Kamala Harris calls for impeachment proceedings: “We need a new Commander-in-Chief”
Much of the debate among Democrats about whether to impeach President Donald Trump rests on political lessons supposedly learned from the Republicans’ failed attempt to impeach Bill Clinton in 1998 and 1999. That’s the wrong impeachment.
Lying under oath and obstruction of justice, both growing out of a civil sexual harassment case, were the charges against Clinton. If there’s an impeachment case against Trump, it more resembles 1974, when President Richard Nixon’s defiance of Congress as he sought to cover up a string of abuses summed up by Watergate put the balance of power in American government in question.
That year, I worked on first-term Democratic Senator Alan Cranston’s reelection campaign in California. It looked to be an easy race. Cranston had been instrumental in building the Democratic Party in the state to the point that Democratic voters outnumbered Republicans. He’d won election to the Senate as an anti-war candidate in 1968.
The Republicans nominated H. L. Richardson, a conservative state senator and gun advocate who opened his campaign grinning from a newspaper photograph, shotgun in one hand and dead duck in the other. Jerry Brown was running for governor, the office Ronald Reagan had won from his father eight years before. Nixon’s landslide victory in 1972 had almost immediately been overshadowed by revelations about White House connections to the Watergate break-in. By February 1974, the House Judiciary Committee was authorized to begin an impeachment process.
Cranston turned 60 that year. It seems hard to believe now that our campaign worried age might be an issue. He was balding and looked gaunt, although that was deceptive because Cranston was a runner. His Stanford University mile relay team was the fastest in the country in 1935 and just missed going to the 1936 Berlin Olympics. For a time, he held the world’s record for 55-year-olds in the 100-yard dash. Our first TV ad showed him, in running gear, dashing around a track while a voiceover talked about how hard he worked as a senator.
Cranston liked Jerry Brown and his direction to our campaign staff was “stay out of Jerry’s way.” This meant no campaign events in the same media market where Brown was appearing, so as not to dilute the press coverage. That marching order frequently took us away from the Bay Area, Los Angeles and San Diego, and into smaller cities and towns. One relaxed campaign swing along Highway 49 in the Sierra Nevada foothills had us talking to voters in the low dozens in saloons in little mining towns from the 1849 gold rush.
Hanging over everything that year was talk of impeachment. Wherever Cranston went during the campaign, voters asked about it. Standing off to the side, I could see the tension in every audience. Nixon was refusing to give the House Judiciary Committee the documents they wanted. Terms like “cover-up” and “obstruction of justice” and “executive privilege” were flying around. A clash of constitutional powers was approaching. The last time Americans experienced a presidential impeachment had been more than a century before.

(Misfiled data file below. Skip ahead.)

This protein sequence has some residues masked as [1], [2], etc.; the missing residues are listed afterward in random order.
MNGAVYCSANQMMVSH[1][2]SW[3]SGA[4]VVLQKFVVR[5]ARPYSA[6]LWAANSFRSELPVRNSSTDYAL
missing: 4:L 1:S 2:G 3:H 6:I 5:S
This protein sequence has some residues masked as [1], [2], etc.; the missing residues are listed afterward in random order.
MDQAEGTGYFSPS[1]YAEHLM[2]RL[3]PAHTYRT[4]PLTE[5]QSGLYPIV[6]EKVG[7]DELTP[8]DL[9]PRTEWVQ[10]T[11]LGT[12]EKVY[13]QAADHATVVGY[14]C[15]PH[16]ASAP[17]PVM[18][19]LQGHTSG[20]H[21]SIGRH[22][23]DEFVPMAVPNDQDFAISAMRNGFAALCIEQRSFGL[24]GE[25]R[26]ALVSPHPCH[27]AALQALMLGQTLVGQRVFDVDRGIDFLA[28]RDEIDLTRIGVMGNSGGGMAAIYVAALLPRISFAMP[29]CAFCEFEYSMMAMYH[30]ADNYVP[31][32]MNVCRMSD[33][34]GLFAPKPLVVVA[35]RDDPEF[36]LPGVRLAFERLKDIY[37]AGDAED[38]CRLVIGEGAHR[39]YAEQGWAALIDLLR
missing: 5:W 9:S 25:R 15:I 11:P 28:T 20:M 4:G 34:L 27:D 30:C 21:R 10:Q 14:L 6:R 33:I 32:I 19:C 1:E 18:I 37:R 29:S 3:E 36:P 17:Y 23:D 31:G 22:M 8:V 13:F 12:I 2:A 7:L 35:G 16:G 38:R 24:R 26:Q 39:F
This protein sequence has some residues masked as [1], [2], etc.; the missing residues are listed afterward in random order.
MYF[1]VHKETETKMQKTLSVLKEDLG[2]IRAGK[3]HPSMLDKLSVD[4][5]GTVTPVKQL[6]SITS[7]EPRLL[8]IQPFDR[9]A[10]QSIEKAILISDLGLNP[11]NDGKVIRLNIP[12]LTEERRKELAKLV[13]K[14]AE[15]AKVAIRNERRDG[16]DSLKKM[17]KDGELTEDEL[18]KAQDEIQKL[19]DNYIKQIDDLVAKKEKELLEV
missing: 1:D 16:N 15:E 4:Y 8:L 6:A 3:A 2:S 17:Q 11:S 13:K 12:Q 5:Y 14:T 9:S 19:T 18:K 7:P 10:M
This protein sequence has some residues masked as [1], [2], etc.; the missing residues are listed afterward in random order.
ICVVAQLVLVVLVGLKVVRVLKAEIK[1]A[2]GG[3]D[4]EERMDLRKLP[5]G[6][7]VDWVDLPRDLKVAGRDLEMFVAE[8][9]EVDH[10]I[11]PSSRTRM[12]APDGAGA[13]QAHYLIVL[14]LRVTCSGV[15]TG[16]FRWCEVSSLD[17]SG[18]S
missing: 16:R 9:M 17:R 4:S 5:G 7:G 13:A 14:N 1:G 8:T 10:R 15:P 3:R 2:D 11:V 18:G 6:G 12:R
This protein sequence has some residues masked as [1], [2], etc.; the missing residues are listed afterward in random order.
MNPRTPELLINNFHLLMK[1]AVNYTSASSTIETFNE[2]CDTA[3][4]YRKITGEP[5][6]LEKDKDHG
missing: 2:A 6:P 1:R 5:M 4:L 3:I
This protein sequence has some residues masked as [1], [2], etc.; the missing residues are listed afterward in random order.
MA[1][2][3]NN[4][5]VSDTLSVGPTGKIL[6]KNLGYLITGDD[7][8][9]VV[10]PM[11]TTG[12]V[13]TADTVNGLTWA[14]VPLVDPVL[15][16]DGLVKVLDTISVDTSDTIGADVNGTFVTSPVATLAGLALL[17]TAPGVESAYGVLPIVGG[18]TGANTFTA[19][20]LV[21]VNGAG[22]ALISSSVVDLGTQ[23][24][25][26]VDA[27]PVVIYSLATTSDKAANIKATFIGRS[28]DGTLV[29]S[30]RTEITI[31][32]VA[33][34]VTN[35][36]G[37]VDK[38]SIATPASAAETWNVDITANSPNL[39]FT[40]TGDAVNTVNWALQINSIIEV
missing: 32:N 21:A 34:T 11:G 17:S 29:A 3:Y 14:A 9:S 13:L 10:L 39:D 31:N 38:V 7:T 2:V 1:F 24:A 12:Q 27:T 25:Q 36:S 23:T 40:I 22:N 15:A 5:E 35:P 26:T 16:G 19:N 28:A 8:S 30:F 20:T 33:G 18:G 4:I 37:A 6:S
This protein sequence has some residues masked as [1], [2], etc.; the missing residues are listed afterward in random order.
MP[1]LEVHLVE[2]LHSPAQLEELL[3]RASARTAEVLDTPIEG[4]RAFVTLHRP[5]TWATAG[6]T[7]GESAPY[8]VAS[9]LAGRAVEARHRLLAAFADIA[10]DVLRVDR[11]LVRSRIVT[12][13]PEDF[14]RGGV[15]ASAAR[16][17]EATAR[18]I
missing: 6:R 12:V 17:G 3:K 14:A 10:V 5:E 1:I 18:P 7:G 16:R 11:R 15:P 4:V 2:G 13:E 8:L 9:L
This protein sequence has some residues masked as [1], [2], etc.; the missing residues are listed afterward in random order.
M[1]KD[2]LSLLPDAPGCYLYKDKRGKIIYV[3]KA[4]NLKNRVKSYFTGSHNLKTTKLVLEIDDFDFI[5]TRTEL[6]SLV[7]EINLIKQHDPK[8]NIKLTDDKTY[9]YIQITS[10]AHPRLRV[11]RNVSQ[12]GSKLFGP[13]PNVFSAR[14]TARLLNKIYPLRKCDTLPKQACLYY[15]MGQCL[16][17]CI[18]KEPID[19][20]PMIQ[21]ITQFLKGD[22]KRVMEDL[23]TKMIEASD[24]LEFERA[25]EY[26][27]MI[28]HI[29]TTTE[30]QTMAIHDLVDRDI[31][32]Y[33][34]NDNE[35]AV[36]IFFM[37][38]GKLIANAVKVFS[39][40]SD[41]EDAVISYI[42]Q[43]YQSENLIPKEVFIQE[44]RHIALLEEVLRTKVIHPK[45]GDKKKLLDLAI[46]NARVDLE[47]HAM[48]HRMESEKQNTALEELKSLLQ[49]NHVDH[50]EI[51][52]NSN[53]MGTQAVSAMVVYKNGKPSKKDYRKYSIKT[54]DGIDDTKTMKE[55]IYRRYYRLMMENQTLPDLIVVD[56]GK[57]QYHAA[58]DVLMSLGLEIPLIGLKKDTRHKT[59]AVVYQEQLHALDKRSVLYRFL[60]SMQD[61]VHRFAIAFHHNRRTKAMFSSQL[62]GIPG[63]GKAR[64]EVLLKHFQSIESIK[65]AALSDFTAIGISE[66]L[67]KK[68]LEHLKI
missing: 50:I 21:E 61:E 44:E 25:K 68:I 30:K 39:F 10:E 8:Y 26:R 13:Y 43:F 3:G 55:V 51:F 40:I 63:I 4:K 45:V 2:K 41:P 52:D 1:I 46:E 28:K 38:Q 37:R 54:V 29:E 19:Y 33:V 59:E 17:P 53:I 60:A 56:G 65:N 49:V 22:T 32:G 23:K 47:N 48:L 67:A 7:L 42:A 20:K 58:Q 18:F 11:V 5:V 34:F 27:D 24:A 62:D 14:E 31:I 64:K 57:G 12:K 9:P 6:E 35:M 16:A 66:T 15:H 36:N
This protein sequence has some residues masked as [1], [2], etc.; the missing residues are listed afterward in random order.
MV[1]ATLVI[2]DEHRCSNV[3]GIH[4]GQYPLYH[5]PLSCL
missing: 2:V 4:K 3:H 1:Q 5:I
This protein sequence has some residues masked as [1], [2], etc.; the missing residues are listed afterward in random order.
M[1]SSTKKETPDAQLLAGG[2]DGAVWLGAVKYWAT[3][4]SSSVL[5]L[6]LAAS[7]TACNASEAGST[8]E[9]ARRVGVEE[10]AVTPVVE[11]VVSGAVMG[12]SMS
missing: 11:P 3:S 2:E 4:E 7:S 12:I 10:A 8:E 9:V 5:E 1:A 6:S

Rather than promises of new legislation or bitter criticism of political opponents, Cranston’s campaign talks took on the tone and rhythm of a civics class.
Whatever the tenor of the question about impeachment, he dutifully explained the process: What the House Judiciary Committee was doing. What the full House of Representatives would do once the committee reported out, as it clearly would, bills of impeachment. What would happen if the House by a simple majority voted to send the bills to the Senate. How the Senate would constitute itself as a jury to hear the charges, the chief justice of the Supreme Court presiding, and eventually deliver a verdict, with a two-thirds vote necessary to remove the president from office.
As Cranston spoke, I could see people visibly relax. Most of them, me included, had probably dozed through this material in high school. But now we were all attentive. This was happening, in our lifetimes. The fact that the founding fathers had foreseen this possibility – and set up detailed rules in the Constitution for handling it – was comforting. The White House was warning of chaos if Nixon were impeached. But Cranston was saying there was a process. We weren’t in uncharted waters.
There are no national elections this year, but a score of presidential hopefuls are barnstorming the country, stopping wherever voters might gather. And senators and members of Congress will be returning to their districts every weekend and during the upcoming recesses. All this summer, impeachment talk will get louder, the arguments over it more bitter. The media environment is polarized in a way it wasn’t in 1974, and the two political parties are as well.
In 1974, after the Judiciary Committee reported out articles of impeachment for obstruction of justice, abuse of power and contempt of Congress, Republican legislative leaders went to the White House to tell Nixon his support was gone. On Aug. 9, he resigned before the full House could vote impeachment. A bipartisan resolution looks unlikely this year.
But as an alternative to pressing their own or their party’s case, today’s politicians might listen carefully to what their audiences say about impeachment this summer. And if talk of impeachment is a concern, not just a club to pummel Trump or a shield to defend him, they might take a page from the summer of 1974 and see whether Americans are still interested in a civics lesson about their democracy.